Leaders spend most of their time listening. The higher they go in their organizations, the more they rely on this important skill. Studies show working professionals spend about 55 percent of their time, managers spend about 60 percent of their time, and executives spend as much as 75 percent of their time listening. “Leaders listen to what the market is saying, to what the customer is saying, and to what the team is saying,” says business consultant and author Tom Peters.

Yet many aspiring leaders never take the time to master the skill because they think they already do it well. Consequently, many poor listening habits go undetected and untreated. Here are eight of the worst that can undermine effective communication and even thwart chances for career advancement.

Comparing: Nobody likes a one-upper — someone who responds to every comment or concern with a better story of their own. People who do this make every conversation about themselves. They send a message that others don’t matter.

Mindreading: Know-it-alls make terrible listeners because they think they have nothing to learn. When others start talking, they jump to conclusions, finish sentences or simply tune out. Good listeners stay humble. They follow the advice of BP CEO Bob Dudley, a Thunderbird alumnus, who says: “Listen to the quietest voice in the room.”

Sparring: Know-it-alls also like to be right, even if it means shouting down an opponent. A new Washington State University study suggests that being confident and loud is the best way to win an argument, even when someone is wrong. This might be true, but good listeners care more about creating understanding than scoring points.

Rehearsing: Instead of listening when others talk, some people use the time to plan what they will say next. Many fall into this trap when they worry too much about sounding intelligent or staying in control of a conversation. Good listeners show patience by waiting their turn before deciding how to respond.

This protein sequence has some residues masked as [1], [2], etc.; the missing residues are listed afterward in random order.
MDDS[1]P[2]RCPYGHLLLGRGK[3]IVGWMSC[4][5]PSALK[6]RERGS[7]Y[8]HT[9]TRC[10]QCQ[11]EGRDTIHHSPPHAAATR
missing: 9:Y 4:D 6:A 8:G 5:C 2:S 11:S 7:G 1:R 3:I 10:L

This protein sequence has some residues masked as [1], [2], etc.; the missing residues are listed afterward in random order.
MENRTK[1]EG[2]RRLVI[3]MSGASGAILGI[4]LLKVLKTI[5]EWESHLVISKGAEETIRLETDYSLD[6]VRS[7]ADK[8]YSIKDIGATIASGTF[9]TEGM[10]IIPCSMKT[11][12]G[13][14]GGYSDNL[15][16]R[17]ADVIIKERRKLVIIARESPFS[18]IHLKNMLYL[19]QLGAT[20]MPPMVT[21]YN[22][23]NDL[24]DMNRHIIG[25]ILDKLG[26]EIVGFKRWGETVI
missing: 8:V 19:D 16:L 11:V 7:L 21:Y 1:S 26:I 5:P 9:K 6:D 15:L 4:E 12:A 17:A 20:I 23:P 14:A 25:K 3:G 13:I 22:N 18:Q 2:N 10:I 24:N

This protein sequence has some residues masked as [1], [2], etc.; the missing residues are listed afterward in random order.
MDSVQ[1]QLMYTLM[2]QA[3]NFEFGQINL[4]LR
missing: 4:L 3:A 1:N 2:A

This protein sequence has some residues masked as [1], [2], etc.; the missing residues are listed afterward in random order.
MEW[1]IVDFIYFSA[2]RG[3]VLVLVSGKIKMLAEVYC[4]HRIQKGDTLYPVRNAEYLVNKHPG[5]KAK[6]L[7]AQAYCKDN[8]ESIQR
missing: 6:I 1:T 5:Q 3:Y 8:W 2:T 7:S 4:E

Filtering: People filter the world through cultural lenses. Without trying and often without realizing what they are doing, they make assumptions about others’ behavior based on their own regional, racial, religious and family values reinforced over a period of decades. Good listeners have cultural filters like everyone else, but they recognize and appreciate differences. They understand that assertiveness in one culture might look like arrogance in another. Friendly behavior to one person might be invasive or creepy to another. Even a clear message such as “yes” can mean “no” or “maybe” in certain contexts. Good listeners study cultural orientations. Then they watch for signals — including nonverbal cues — and adjust.

Judging: One quick way to chill communication is to ascribe bad motives or blame to the person speaking. Some listeners pass silent judgment, while others ask accusatory questions that minimize or discount what is said. Why didn’t you tell me sooner? What steps did you take to stop it? Why are you so defensive? Good listeners give their counterparts the benefit of the doubt — especially when someone takes a risk by speaking up.

Advising: Withholding advice can be difficult for people who see themselves as the smartest person in the room. Yet good listeners wait until someone asks for advice before they give it — even if they have more knowledge and experience than others. These listeners understand that sometimes people want empathy more than solutions.

Placating: Some people avoid conflict at all costs. When confronted with uncomfortable demands or complaints, they agree quickly or change the subject. In doing so, they often dismiss the topic’s importance. Good listeners engage in honest discourse, even when it hurts.

Beth Stoops is former Managing Director in Thunderbird Executive Education and professor of Leadership Communication and Advanced Business Communication. She has more than 25 years of global experience as a teacher and administrator.